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HQ 228746





August 20, 2002

DRA- 2-01; 2-02 RR:CR:DR 228746 LLB

Category: DRAWBACK

U.S. Customs Service
423 Canal Street
New Orleans, LA 70130
Attn: Glenn Seale

RE: Internal Advice; manufacturing drawback; 19 U.S.C. § 1313(b); HQ 227276 (April 7, 1997); HQ 226898 (February 10, 1997); steel drums; filling material

Dear Mr. Seale:

This letter is in response to your February 25, 2000, initiated pursuant to 19 C.F.R. § 177.11, by Windhorst, Gaudry, Ranson, et al., on behalf of their client, Evans Harvey, Inc. Our decision follows.

FACTS

Evans Harvey Corp, L.L.C. and its related entities/agents, Evans Cushing, Inc. and Evans Harvey, Inc. (all hereinafter collectively referred to as “Evans”), assert the following. Evans is hired by their customers to manufacture steel drums to customer specifications and to fill the drums with various materials. Evans’ customers place orders for filled drums; it is the filled drum which is the product sought by Evans’ customers. Based on the orders it receives, Evans imports steel pursuant to a general manufacturing drawback ruling under 19 U.S.C. § 1313(b) and Evans’ agents manufacture steel drums therefrom. Evans fills the drums with various materials and then seals the drums. Thereafter, the filled drums are exported.

To support its assertion, Evans has provided sample transaction documents which include a purchase order for drums filled with chemicals from Air Products and Chemicals (APC); purchase and sale orders for steel (head and body stock); documents showing shipment and receipt of the steel; Evans’ work orders and invoices for construction, filling and shipment of the drums; Evans’invoice for manufacture of the drums; and exportation documents indicating APC as the exporter. Review of these documents and Evans’ ruling request do not reveal
acquisition, receipt or delivery of the chemicals from APC;

In a June 21, 2002, letter, this office requested the foregoing information. To date, we have not received the requested information. however, in the February 7, 2001, meeting with this office, Evans’ attorney asserted that the drums Evans manufactures are filled with chemicals owned and provided by its customers. Further, we note that the export bills of lading indicate a sale of the filled drums by APC to a foreign customer, to which Evans is not a party.

ISSUE

Whether the filling of the steel drums, as described above, constitute a “use” within the prohibition of 19 U.S.C. § 1313(b) The foregoing issue was addressed in an internal memorandum which Evans Harvey received. HQ 228382 (September 8, 1999). We affirm the analysis and legal principles therein, infra.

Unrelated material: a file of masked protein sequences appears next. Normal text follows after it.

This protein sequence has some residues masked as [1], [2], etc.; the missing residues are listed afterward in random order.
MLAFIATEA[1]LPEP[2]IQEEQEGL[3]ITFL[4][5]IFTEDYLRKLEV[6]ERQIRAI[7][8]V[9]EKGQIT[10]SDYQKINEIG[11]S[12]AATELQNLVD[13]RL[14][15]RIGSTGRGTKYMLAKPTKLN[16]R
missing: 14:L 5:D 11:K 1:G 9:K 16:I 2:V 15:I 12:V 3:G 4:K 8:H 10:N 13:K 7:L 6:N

LAW and ANALYSIS

In pertinent part, 19 U.S.C. § 1558(a) provides that:

“No remission, abatement, or drawback of estimated or liquidated duty shall be allowed because of the exportation or destruction of any merchandise after its release from the custody of the Government, except in the following cases: . . .

(1) When articles are exported with respect to drawback of duties is expressly provided for by law . . .

Hence, the act of exportation or destruction of merchandise, in and of itself, does not entitle a payor of duties to a refund of those duties. Rather, in order to claim a refund or drawback of duties, the exportation and refund claim must be pursuant to a particular drawback law. Here, Evans Harvey seeks drawback pursuant to 19 U.S.C. § 1313(b) under which it has an approved general manufacturing ruling for steel. See T.D. 81-222-N (June 16, 1981). Pursuant to 19 U.S.C. § 1313(b), in pertinent part:

If imported duty-paid merchandise and any other merchandise (whether imported or domestic) of same kind and quality are used in the manufacture or production of articles within a period not to exceed three years from the receipt of such imported merchandise by the manufacturer or producer of such articles, there shall be allowed upon the exportation, or destruction under customs supervision, of any such articles, notwithstanding the fact that none of the imported merchandise may actually have been used in the manufacture or production of the exported or destroyed articles, an amount of drawback equal to that which would have been allowable had the merchandise used therein been imported, but only if those articles have not been used prior to such exportation or destruction . . .

(emphasis added).